Program type:


On Campus
Est. time to complete:

2-3 semesters
Credit Hours:

Expand your understanding of law and get ready for your next steps.
The Legal Studies Certificate is designed to give students a foundation in the skills and concepts that law students and lawyers need. It is not a professional certification to work as a paralegal, but was created for students interested in attending law school.

Want more info?

We're so glad you're interested in UNT! Let us know if you'd like more information and we'll get you everything you need.

Request More Info

Why Earn a Legal Studies Certificate?

A legal studies certificate may be earned by students who have completed a concentration of academic work designed to prepare them for admission to and success in law school, regardless of major or minor at UNT.

The Department of Political Science will award the certificate to students who have completed 15 hours of approved course work and maintained a 3.25 in the courses taken for the certificate as well as a 3.0 cumulative UNT GPA.

Classes that count toward the student’s major, minor or core requirements may also count toward this certificate. In keeping with university policy, all course work for the certificate must be completed at UNT.

You'll take courses in the following five areas:

  • Foundations
  • Analytical Reasoning
  • Ethics
  • Oral and Written Advocacy
  • Applied Legal Studies

Legal Studies Certificate Highlights

Available to all majors.
Flexible enough for students from any major or college on campus.
Allows students to flourish in their education.
Interdisciplinary certificate designed to provide the skills and experiences pre-law students need.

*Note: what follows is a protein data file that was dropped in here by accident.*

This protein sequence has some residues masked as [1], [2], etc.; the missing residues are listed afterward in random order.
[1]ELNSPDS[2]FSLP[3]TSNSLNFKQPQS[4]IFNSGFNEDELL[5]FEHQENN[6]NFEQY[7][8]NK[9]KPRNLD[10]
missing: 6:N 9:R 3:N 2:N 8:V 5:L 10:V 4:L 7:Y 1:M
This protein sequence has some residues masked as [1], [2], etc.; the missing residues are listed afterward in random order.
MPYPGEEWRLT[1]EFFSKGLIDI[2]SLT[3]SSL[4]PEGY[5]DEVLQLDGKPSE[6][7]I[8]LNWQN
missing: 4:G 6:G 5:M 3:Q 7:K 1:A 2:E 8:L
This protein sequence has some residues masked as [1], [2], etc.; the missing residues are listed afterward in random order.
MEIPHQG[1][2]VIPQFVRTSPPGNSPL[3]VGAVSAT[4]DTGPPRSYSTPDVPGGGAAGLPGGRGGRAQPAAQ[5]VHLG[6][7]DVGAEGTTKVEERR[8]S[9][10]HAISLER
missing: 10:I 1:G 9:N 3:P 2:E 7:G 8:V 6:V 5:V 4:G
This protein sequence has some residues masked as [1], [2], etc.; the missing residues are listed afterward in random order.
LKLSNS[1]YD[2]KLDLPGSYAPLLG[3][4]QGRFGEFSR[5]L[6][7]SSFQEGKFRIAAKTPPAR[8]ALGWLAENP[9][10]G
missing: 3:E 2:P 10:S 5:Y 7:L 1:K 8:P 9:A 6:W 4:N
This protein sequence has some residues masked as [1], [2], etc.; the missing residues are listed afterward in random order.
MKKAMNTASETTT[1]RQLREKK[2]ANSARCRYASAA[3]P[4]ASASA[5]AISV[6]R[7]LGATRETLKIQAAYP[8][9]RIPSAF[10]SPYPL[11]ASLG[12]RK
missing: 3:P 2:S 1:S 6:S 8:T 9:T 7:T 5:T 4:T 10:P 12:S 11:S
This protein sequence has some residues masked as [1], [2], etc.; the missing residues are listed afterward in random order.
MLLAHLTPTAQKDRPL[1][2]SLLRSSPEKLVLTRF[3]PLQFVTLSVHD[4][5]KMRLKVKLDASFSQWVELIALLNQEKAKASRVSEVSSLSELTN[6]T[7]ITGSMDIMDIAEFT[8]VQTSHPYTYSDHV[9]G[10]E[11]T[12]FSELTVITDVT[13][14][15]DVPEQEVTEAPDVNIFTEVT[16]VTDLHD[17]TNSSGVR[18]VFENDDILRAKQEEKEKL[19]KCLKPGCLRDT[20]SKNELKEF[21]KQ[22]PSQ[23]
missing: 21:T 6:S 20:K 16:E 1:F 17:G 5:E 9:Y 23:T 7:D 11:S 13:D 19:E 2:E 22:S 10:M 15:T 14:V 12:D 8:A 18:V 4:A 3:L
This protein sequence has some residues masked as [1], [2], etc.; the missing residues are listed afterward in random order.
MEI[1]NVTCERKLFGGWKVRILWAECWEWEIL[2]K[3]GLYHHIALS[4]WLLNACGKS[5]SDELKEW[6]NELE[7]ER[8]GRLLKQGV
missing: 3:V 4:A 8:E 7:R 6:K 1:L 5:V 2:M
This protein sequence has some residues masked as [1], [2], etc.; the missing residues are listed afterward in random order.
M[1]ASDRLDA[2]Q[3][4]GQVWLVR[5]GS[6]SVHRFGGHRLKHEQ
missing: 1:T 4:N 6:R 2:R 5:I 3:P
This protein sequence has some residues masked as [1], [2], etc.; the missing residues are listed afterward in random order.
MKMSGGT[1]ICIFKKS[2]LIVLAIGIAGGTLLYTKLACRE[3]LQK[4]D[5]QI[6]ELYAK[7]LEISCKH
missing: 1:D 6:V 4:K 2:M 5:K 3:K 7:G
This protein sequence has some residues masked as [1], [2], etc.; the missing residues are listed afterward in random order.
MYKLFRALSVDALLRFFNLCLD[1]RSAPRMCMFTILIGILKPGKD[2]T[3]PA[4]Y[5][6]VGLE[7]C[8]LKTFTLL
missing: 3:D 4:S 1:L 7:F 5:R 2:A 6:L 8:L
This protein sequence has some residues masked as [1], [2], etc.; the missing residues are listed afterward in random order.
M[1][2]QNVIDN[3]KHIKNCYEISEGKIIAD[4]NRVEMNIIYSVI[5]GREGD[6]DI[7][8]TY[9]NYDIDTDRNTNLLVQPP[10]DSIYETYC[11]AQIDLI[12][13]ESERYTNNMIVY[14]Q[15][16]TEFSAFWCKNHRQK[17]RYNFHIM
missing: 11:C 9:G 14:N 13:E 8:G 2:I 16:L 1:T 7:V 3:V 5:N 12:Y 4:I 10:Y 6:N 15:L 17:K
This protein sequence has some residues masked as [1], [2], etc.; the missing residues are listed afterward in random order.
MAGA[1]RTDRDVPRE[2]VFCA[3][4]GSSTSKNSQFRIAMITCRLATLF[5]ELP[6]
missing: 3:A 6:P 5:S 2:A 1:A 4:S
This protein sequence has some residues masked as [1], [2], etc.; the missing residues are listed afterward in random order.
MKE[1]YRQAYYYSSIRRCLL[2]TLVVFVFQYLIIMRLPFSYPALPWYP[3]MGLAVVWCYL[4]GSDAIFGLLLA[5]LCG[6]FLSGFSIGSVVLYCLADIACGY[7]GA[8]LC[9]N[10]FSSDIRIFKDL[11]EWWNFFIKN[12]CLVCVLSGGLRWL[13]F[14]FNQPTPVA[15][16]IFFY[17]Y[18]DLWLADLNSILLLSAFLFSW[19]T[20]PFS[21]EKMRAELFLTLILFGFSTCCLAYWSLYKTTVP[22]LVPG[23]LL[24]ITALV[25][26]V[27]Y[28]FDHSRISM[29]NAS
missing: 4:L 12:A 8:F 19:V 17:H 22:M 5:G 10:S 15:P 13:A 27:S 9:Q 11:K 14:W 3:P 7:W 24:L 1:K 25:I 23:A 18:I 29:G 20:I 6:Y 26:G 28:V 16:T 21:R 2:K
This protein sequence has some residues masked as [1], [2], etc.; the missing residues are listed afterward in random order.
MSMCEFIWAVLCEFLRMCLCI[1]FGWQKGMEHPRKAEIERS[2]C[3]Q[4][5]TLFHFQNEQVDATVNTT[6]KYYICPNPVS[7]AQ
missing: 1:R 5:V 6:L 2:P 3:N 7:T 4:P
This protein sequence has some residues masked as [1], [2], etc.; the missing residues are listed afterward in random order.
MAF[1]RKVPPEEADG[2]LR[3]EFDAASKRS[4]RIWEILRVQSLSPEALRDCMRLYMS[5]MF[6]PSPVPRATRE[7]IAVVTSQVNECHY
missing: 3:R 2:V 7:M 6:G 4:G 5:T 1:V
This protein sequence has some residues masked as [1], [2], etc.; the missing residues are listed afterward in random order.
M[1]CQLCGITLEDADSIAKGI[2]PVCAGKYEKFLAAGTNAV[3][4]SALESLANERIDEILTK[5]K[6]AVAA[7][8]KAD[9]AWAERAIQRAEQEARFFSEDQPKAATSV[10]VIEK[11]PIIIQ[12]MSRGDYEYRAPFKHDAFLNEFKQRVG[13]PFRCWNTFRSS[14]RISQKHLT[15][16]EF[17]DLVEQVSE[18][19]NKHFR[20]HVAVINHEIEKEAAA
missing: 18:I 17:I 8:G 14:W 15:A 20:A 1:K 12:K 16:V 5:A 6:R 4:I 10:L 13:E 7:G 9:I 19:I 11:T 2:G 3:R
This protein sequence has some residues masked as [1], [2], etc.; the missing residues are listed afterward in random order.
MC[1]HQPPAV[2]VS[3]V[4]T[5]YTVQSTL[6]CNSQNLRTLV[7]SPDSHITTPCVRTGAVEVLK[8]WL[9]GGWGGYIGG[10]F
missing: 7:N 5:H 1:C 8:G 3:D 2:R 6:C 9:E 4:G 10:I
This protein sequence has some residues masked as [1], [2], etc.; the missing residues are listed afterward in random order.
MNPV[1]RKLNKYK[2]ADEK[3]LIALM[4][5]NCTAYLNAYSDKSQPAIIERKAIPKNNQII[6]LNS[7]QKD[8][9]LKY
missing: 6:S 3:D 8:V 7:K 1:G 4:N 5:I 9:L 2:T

Provides substantial overlap with majors in political science, philosophy, communication studies, business, and criminal justice.

Legal Studies Certificate Courses You Could Take

Argumentation and Debate (3 hrs)
Theory, research and practice in developing and presenting arguments on public policy issues; reasoning, strategy and oral advocacy.
Writing, Advocacy, and Communication (3 hrs)
Students hone communication skills by creating written and oral projects related to careers in government affairs. Examples of topics include writing grants, white papers, model legislation, and legal briefs.
The Constitution and the Rights of Criminal Defendants (3 hrs)
An in-depth examination of the constitutional rights and liberties enjoyed by defendants in the criminal justice process. Explores the U.S. Supreme Court’s interpretation of constitutional guarantees as that interpretation has developed through the evolution of case law in a political and historical context.
Jurisprudence (3 hrs)
Law in the modern state, meaning and objects, sources and growth, and conceptions of rights and justice.
The American Legal System (3 hrs)
Institutions and processes; courts and judicial behavior.

Learn More About UNT

Watch this video to learn more about what makes UNT great!